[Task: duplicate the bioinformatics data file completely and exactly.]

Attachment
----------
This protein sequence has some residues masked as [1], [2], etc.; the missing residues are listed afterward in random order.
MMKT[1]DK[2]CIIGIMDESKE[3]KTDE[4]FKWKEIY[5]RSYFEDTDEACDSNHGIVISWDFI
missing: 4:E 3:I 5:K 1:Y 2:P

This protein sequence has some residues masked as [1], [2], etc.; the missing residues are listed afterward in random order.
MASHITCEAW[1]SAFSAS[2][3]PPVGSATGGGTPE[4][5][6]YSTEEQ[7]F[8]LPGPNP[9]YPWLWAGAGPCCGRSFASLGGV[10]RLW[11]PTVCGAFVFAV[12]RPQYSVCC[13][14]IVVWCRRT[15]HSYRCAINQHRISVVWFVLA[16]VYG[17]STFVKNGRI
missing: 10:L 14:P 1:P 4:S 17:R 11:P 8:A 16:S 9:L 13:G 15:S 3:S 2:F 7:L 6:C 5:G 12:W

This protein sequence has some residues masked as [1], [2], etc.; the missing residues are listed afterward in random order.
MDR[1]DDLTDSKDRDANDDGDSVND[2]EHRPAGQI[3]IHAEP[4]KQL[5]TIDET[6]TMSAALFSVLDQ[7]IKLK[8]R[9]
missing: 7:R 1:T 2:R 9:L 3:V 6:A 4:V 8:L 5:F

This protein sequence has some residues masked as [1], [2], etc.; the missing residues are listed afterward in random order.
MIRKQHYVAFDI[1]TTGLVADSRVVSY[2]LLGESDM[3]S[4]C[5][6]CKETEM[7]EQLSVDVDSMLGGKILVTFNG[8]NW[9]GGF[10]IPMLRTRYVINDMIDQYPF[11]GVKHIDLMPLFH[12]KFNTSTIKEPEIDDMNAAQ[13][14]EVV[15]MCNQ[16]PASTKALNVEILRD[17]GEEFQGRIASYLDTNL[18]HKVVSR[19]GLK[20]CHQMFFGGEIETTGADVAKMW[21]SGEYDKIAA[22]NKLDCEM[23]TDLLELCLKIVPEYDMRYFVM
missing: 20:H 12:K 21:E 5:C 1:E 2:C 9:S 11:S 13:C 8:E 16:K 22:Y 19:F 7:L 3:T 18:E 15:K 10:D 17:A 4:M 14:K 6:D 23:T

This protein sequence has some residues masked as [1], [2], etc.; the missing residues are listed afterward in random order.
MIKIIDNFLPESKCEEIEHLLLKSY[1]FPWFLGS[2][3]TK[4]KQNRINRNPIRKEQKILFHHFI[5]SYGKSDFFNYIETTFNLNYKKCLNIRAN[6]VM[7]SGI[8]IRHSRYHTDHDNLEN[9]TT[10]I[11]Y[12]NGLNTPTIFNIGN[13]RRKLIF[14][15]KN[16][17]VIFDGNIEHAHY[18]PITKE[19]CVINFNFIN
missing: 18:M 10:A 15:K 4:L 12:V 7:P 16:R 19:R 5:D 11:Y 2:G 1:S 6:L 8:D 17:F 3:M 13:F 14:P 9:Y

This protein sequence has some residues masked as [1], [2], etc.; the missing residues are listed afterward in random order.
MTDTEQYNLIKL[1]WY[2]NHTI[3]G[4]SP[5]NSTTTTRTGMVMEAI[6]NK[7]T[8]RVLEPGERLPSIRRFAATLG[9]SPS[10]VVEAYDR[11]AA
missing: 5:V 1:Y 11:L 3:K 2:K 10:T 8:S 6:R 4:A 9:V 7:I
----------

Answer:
This protein sequence has some residues masked as [1], [2], etc.; the missing residues are listed afterward in random order.
MMKT[1]DK[2]CIIGIMDESKE[3]KTDE[4]FKWKEIY[5]RSYFEDTDEACDSNHGIVISWDFI
missing: 4:E 3:I 5:K 1:Y 2:P

This protein sequence has some residues masked as [1], [2], etc.; the missing residues are listed afterward in random order.
MASHITCEAW[1]SAFSAS[2][3]PPVGSATGGGTPE[4][5][6]YSTEEQ[7]F[8]LPGPNP[9]YPWLWAGAGPCCGRSFASLGGV[10]RLW[11]PTVCGAFVFAV[12]RPQYSVCC[13][14]IVVWCRRT[15]HSYRCAINQHRISVVWFVLA[16]VYG[17]STFVKNGRI
missing: 10:L 14:P 1:P 4:S 17:R 11:P 8:A 16:S 9:L 13:G 15:S 3:S 2:F 7:L 6:C 5:G 12:W

This protein sequence has some residues masked as [1], [2], etc.; the missing residues are listed afterward in random order.
MDR[1]DDLTDSKDRDANDDGDSVND[2]EHRPAGQI[3]IHAEP[4]KQL[5]TIDET[6]TMSAALFSVLDQ[7]IKLK[8]R[9]
missing: 7:R 1:T 2:R 9:L 3:V 6:A 4:V 8:L 5:F

This protein sequence has some residues masked as [1], [2], etc.; the missing residues are listed afterward in random order.
MIRKQHYVAFDI[1]TTGLVADSRVVSY[2]LLGESDM[3]S[4]C[5][6]CKETEM[7]EQLSVDVDSMLGGKILVTFNG[8]NW[9]GGF[10]IPMLRTRYVINDMIDQYPF[11]GVKHIDLMPLFH[12]KFNTSTIKEPEIDDMNAAQ[13][14]EVV[15]MCNQ[16]PASTKALNVEILRD[17]GEEFQGRIASYLDTNL[18]HKVVSR[19]GLK[20]CHQMFFGGEIETTGADVAKMW[21]SGEYDKIAA[22]NKLDCEM[23]TDLLELCLKIVPEYDMRYFVM
missing: 20:H 12:K 21:E 5:C 1:E 2:C 9:S 11:S 13:C 8:E 16:K 22:Y 19:F 7:L 3:T 18:E 15:K 10:D 17:A 4:M 14:K 6:D 23:T

This protein sequence has some residues masked as [1], [2], etc.; the missing residues are listed afterward in random order.
MIKIIDNFLPESKCEEIEHLLLKSY[1]FPWFLGS[2][3]TK[4]KQNRINRNPIRKEQKILFHHFI[5]SYGKSDFFNYIETTFNLNYKKCLNIRAN[6]VM[7]SGI[8]IRHSRYHTDHDNLEN[9]TT[10]I[11]Y[12]NGLNTPTIFNIGN[13]RRKLIF[14][15]KN[16][17]VIFDGNIEHAHY[18]PITKE[19]CVINFNFIN
missing: 18:M 10:A 15:K 4:L 12:V 7:P 16:R 19:R 5:D 11:Y 2:G 1:S 6:L 8:D 17:F 3:M 13:F 14:P 9:Y

This protein sequence has some residues masked as [1], [2], etc.; the missing residues are listed afterward in random order.
MTDTEQYNLIKL[1]WY[2]NHTI[3]G[4]SP[5]NSTTTTRTGMVMEAI[6]NK[7]T[8]RVLEPGERLPSIRRFAATLG[9]SPS[10]VVEAYDR[11]AA
missing: 5:V 1:Y 11:L 3:K 2:K 10:T 8:S 6:R 4:A 9:V 7:I